Jump to ContentJump to Main Navigation
To Fix or to HealPatient Care, Public Health, and the Limits of Biomedicine$
Users without a subscription are not able to see the full content.

Joseph E. Davis and Ana Marta Gonzalez

Print publication date: 2016

Print ISBN-13: 9781479878246

Published to NYU Press Scholarship Online: May 2017

DOI: 10.18574/nyu/9781479878246.001.0001

Show Summary Details
Page of

PRINTED FROM NYU Press SCHOLARSHIP ONLINE (www.nyu.universitypressscholarship.com). (c) Copyright University of NYU Press Press, 2021. All Rights Reserved. An individual user may print out a PDF of a single chapter of a monograph in NYSO for personal use.date: 24 January 2022

Bioethics and Medicalization

Bioethics and Medicalization

Chapter:
(p.241) 9 Bioethics and Medicalization
Source:
To Fix or to Heal
Author(s):

John H. Evans

Publisher:
NYU Press
DOI:10.18574/nyu/9781479878246.003.0010

Despite critique, medicalization continues unabated. One part of the explanation is that while many resources have been spent on developing the field of public bioethics as a “watchdog” of medicine and science, public bioethics as it has developed is largely incapable of offering an effective critique of medicalization. This is clear from the fact that while bioethics is capturing tasks from medical sociology one by one, one topic that remains the province of medical sociologists and not bioethicists is medicalization. Public bioethics has become a subordinate profession to science and medicine, and its dominant form of ethical argumentation is the same as that which would be used by science and medicine. Bioethics then cannot discourage medicalization. For bioethics to contribute to a critique of medicalization and reductionism, public bioethics must be severed from science and medicine.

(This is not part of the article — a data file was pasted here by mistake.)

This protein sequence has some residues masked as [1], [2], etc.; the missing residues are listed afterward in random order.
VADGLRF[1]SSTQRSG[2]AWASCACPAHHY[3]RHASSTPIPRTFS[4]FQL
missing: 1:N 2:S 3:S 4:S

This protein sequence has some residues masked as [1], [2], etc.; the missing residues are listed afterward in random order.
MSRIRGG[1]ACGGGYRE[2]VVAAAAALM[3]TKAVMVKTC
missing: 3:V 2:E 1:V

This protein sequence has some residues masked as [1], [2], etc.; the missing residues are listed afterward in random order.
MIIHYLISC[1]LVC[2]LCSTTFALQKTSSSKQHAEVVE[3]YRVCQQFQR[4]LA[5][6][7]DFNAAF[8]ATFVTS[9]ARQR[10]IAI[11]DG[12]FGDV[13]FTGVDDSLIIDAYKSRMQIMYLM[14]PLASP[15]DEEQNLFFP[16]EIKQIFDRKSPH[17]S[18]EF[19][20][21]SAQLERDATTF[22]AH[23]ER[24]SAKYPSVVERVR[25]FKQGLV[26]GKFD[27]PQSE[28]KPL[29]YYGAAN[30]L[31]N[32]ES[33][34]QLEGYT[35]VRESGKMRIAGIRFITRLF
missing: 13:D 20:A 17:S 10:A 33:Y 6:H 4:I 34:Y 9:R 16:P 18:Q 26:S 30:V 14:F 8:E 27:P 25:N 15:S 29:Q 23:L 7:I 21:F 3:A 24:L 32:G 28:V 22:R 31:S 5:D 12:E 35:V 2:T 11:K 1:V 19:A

Keywords:   medicalization, institutional capture, professional jurisdiction, bioethics, history of bioethics, principlism

NYU Press Scholarship Online requires a subscription or purchase to access the full text of books within the service. Public users can however freely search the site and view the abstracts and keywords for each book and chapter.

Please, subscribe or login to access full text content.

If you think you should have access to this title, please contact your librarian.

To troubleshoot, please check our FAQs, and if you can't find the answer there, please contact us.